02/23/2014 10:05 pm ET Updated Dec 06, 2017

Climate and Ukraine Heat Up... and Who's Today's Frank Underwood?


By: Mark Green


Shrum and Torie Clarke agree that Obama should use executive authority to mitigate Climate Change and to reach energy independence...and that U.S. lacks leverage in Ukraine Crisis. But because it's not Hungry 1956, Putin can't stem wave of democracy with troops. If tries = U.S. in Vietnam.

On Extreme Weather Recently and Climate Change over Millennia. Is "Climate Change" an indisputable fact and the equivalent of a "weapon of mass destruction," as Obama and Kerry respectively said this week?

Bob cites a 98 percent consensus in the scientific community to answer yes, noting the 347 straight months world-wide of above 20th century average temperature. Torie agrees and sides with the Ruckelshaus GOP camp rather than the Inhofe/GeorgeWill GOP one. But why do 2/3 of Rs deny this reality? There's agreement that it's partly about campaign money from extractive sectors, like the Koch brothers, and partly a party knee-jerk against big government and the 44th president.

They also agree that the President should use executive powers to fight climate change (though Clarke whacks candidate Obama for denouncing Bush43's extravagant use of them) and pursue the almost-in-reach energy independence, with an emphasis on renewables.

But should he do this while other major contributors to greenhouse carbon emissions, like China and India, balk? "Yes" because a) if we lead, they may follow and b) like Dick Cheney on terrorism when you treat a one percent chance of terrorism as if it were a certainty given the costs, it's smart to assume climate is changing due to manmade policies and to change those. (Terrorism is horrible and takes a few thousand lives a year; the manmade contribution to extreme weather could take tens or hundreds of millions this century.)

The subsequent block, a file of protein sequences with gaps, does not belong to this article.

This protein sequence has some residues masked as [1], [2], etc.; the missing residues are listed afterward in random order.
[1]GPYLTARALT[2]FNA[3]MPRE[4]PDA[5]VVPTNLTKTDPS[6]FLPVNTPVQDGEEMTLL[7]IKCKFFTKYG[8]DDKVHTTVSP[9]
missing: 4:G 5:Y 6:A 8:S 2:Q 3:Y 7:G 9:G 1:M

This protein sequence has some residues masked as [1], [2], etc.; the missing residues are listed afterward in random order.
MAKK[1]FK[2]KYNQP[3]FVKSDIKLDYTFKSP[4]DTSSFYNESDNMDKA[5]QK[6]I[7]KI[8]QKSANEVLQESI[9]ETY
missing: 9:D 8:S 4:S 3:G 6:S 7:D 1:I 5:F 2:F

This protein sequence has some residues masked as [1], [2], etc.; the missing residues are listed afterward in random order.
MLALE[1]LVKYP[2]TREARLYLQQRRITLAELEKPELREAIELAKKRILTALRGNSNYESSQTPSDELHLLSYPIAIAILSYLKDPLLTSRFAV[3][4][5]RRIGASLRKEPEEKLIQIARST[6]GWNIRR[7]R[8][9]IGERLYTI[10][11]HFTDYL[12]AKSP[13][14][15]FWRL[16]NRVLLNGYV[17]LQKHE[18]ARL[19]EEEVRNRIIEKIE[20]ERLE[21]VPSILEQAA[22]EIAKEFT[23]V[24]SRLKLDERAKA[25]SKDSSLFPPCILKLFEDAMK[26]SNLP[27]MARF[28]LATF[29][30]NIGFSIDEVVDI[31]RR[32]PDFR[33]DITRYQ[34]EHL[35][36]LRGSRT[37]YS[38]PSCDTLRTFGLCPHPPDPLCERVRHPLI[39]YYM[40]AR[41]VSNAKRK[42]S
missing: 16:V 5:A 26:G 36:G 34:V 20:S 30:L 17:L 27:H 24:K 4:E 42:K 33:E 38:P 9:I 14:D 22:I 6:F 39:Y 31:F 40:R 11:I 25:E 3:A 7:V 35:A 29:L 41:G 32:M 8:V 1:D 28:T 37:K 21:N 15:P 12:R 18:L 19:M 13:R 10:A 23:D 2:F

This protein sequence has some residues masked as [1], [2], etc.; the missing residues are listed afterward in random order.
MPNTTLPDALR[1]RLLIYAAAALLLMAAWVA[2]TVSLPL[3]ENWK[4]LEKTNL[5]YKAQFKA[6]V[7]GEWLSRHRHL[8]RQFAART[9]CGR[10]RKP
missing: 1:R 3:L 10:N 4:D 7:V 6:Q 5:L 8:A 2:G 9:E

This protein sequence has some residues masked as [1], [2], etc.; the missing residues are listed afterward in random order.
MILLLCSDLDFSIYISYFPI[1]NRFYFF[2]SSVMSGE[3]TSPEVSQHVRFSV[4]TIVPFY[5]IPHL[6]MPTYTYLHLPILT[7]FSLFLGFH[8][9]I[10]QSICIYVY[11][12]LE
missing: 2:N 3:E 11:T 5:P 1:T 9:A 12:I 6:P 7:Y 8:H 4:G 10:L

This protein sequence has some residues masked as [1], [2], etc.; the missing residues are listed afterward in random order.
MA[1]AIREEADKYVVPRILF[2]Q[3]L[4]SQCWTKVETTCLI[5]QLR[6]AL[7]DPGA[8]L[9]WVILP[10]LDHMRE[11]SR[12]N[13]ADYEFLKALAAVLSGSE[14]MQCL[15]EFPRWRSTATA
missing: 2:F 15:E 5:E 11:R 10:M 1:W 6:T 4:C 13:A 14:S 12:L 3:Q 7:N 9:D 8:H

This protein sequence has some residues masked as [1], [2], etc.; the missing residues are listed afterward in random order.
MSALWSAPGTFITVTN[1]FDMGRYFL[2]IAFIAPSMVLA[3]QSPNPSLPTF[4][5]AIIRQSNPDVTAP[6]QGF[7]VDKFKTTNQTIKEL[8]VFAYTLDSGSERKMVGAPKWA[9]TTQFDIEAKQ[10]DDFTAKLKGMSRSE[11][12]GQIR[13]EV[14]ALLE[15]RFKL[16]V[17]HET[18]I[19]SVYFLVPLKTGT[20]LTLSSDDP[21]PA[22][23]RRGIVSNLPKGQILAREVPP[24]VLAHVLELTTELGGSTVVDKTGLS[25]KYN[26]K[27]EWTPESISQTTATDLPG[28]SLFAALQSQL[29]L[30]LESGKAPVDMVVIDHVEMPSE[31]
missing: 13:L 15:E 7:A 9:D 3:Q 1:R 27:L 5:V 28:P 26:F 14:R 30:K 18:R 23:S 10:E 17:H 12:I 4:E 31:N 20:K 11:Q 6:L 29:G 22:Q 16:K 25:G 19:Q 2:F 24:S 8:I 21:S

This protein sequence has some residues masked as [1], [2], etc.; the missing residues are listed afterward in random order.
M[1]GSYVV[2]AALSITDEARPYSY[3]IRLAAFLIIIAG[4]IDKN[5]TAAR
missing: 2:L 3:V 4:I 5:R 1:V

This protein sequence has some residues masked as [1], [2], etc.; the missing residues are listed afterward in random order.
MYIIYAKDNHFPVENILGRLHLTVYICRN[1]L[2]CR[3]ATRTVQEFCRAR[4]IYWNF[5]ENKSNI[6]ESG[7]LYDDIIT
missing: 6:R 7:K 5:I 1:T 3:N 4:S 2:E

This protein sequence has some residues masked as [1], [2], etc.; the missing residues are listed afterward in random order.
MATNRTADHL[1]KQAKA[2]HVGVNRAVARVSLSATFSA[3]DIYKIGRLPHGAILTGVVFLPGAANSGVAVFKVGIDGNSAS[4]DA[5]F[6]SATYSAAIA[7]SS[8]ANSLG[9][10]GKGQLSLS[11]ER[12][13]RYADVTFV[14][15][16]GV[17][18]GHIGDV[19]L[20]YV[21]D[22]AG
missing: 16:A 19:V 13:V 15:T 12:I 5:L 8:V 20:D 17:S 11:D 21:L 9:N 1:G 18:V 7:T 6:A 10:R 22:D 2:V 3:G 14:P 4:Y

Shrum predicts that the Keystone XL pipeline will be "reluctantly approved" because, though the State Department impact statement shows it not that significant, Canada will extract it in any event and Obama reasonably wants an all-of-the-above energy strategy enroute to energy independence and a renewable future. Clarke doubts that Extreme Weather will be a big political variable in the near future given how voters focus on the immediate problems like jobs.

Best metaphor for the impact of climate change? We cite Jim Hansen's that "it's like an asteroid hurtling at us" as we're digging a hole. Using the title of Elizabeth Kolbert's book, The Sixth Extinction, the 5th one indeed WAS an asteroid eliminating the dinosaurs while today's is us eliminating us.

Having fun: we listen to former Speaker Gingrich in 2007 telling Senator Kerry that we should immediately take steps to stop the threat of climate change...and then the same Gingrich urge that the same Kerry should resign as Secretary of State now for comparing it to a "weapon of mass destruction."

On the Ukraine. Host: Talk about a fluid situation! As I was reading the Saturday NYTimes about whether the Friday accord would hold, I saw blog posts reporting that President Yanukovych has already fled, with photos of protestors playing golf on his private course. Hmmm, the print platform may in trouble.